Open Access News

News from the open access movement

Thursday, March 24, 2005

New report on ejournals

The Science Advisory Board has completed a new study, Future of Online Scientific and Medical Publishing. Excerpts from the study summary: 'In an electronic journals study of more than 1,900 scientific and medical researchers, The Science Advisory Board found that researcher’s assign greater value to online journals that directly aid in their career advancement. “Researchers are attracted to the “prestige-factor” of a particular journal, which is assessed both by its impact factor and reputation,” observes Tamara Zemlo, Ph.D., MPH, Executive Director of The Science Advisory Board. The primary attraction of the online versions of print journals is their immediacy: an overwhelming 88% of researchers want peer-reviewed articles posted online before the print version appears....Notwithstanding their affinity for electronic publishing, scientists and clinicians do not want cost to constrain their ability to publish papers or review others' work. Researchers indicated that fees related to these services should be nominal (less than $5/page). This value-consciousness influences scientists’ opinions regarding the open access publishing system where there was a negative bias towards authors' fees. However despite these objections, fees are not a key determinant for authors when deciding where to submit their papers. This perception also holds true for how they access information. For instance, the acceptance of pay-per-view is growing --from 4% of researchers in a 2001 electronic journals study to 18% in this study.'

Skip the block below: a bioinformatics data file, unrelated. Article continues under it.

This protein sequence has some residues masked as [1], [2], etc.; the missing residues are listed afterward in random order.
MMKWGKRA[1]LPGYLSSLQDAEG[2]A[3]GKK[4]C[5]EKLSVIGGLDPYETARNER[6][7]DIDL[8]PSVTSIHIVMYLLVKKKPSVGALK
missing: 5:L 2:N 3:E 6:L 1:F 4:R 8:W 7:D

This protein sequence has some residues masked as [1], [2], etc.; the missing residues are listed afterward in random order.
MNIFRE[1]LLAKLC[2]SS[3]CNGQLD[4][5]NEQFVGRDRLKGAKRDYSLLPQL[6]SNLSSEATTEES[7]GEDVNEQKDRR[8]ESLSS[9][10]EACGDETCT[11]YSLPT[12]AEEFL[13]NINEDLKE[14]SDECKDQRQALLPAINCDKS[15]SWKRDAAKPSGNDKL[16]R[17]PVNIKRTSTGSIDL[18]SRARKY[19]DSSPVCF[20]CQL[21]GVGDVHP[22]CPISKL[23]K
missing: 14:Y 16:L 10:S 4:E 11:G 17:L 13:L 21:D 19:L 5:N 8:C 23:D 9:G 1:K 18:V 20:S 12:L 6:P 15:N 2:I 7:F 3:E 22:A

(PS: This is just the summary. The report itself is either not online or very well hidden. I'd like to see it, since I suspect that the question about OA journals made it sound as if processing fees were to be paid by authors out of pocket rather than by author-sponsors such as employers or funders.)